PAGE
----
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Decreased pre-existing Ad5 capsid and Ad35 neutralizing antibodies increase HIV-1 infection risk in the Step trial independent of vaccination.
PLoS ONE
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The Step trial raised the possibility that uncircumcised men with pre-existing Ad5 neutralizing antibodies carried an increased risk of HIV infection after vaccination. Thus, understanding Ad seropositivity in humans is important to the development of an AIDS vaccine. Here, we analyze the impact of different Ad5-specific neutralizing antibodies on immune function and clinical outcome.
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Virus inhibition activity of effector memory CD8(+) T cells determines simian immunodeficiency virus load in vaccinated monkeys after vaccine breakthrough infection.
J. Virol.
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The goal of an effective AIDS vaccine is to generate immunity that will prevent human immunodeficiency virus 1 (HIV-1) acquisition. Despite limited progress toward this goal, renewed optimism has followed the recent success of the RV144 vaccine trial in Thailand. However, the lack of complete protection in this trial suggests that breakthroughs, where infection occurs despite adequate vaccination, will be a reality for many vaccine candidates. We previously reported that neutralizing antibodies elicited by DNA prime-recombinant adenovirus serotype 5 (rAd5) boost vaccination with simian immunodeficiency virus strain mac239 (SIVmac239) Gag-Pol and Env provided protection against pathogenic SIVsmE660 acquisition after repeated mucosal challenge. Here, we report that SIV-specific CD8(+) T cells elicited by that vaccine lowered both peak and set-point viral loads in macaques that became infected despite vaccination. These SIV-specific CD8(+) T cells showed strong virus-inhibitory activity (VIA) and displayed an effector memory (EM) phenotype. VIA correlated with high levels of CD107a mobilization and perforin expression in SIV-specific CD8(+) T cells. Remarkably, both the frequency and the number of Gag CM9-specific public clonotypes were strongly correlated with VIA mediated by EM CD8(+) T cells. The ability to elicit such virus-specific EM CD8(+) T cells might contribute substantially to an efficacious HIV/AIDS vaccine, even after breakthrough infection.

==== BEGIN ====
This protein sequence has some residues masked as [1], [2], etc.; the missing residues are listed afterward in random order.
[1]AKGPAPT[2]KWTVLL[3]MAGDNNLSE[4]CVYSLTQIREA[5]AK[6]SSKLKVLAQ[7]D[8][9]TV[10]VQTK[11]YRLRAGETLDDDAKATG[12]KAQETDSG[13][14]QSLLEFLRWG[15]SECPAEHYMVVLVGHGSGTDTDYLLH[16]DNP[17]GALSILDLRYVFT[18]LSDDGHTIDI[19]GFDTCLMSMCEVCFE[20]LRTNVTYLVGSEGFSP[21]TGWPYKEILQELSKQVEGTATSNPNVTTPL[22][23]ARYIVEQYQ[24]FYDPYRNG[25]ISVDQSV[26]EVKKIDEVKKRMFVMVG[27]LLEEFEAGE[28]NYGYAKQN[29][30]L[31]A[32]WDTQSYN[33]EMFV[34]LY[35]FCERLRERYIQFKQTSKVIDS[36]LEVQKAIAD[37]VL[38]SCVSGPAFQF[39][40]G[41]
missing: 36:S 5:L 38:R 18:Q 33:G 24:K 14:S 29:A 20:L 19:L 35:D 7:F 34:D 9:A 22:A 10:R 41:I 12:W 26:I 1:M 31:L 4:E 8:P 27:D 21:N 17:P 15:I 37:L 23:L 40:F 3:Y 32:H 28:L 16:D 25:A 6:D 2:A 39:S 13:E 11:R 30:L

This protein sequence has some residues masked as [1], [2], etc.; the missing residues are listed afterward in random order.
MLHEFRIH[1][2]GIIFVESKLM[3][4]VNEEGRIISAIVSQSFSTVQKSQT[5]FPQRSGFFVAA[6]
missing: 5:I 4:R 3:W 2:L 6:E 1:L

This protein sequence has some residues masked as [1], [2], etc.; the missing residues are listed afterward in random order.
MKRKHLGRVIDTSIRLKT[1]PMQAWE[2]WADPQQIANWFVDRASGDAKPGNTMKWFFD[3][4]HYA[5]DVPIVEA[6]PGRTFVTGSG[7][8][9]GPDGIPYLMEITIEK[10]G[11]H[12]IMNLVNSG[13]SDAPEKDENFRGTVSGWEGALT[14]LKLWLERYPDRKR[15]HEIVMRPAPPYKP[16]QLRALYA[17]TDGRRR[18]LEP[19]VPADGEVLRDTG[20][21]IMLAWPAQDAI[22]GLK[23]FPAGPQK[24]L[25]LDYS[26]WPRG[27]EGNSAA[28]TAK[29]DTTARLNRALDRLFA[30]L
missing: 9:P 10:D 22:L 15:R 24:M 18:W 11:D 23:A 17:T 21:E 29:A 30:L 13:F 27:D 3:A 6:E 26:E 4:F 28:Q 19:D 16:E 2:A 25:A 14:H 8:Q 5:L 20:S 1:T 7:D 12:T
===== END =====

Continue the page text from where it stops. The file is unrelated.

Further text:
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HIV-1 neutralization coverage is improved by combining monoclonal antibodies that target independent epitopes.
J. Virol.
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HIV-1 neutralizing monoclonal antibodies (MAbs) define key targets for vaccine development and are being considered for passive prevention of infection. We analyzed the interaction of MAbs to two independent epitopes on the viral envelope glycoprotein. Potently neutralizing MAbs to the CD4 binding site and V1V2 region displayed no in vitro cross-competition and displayed additive, though not synergistic, neutralization activity. Predicted neutralization coverage of a combination of two MAbs reached 97% on a 208-isolate panel.
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What is Visualize?

JoVE Visualize is a tool created to match the last 5 years of PubMed publications to methods in JoVE's video library.

How does it work?

We use abstracts found on PubMed and match them to JoVE videos to create a list of 10 to 30 related methods videos.

Video X seems to be unrelated to Abstract Y...

In developing our video relationships, we compare around 5 million PubMed articles to our library of over 4,500 methods videos. In some cases the language used in the PubMed abstracts makes matching that content to a JoVE video difficult. In other cases, there happens not to be any content in our video library that is relevant to the topic of a given abstract. In these cases, our algorithms are trying their best to display videos with relevant content, which can sometimes result in matched videos with only a slight relation.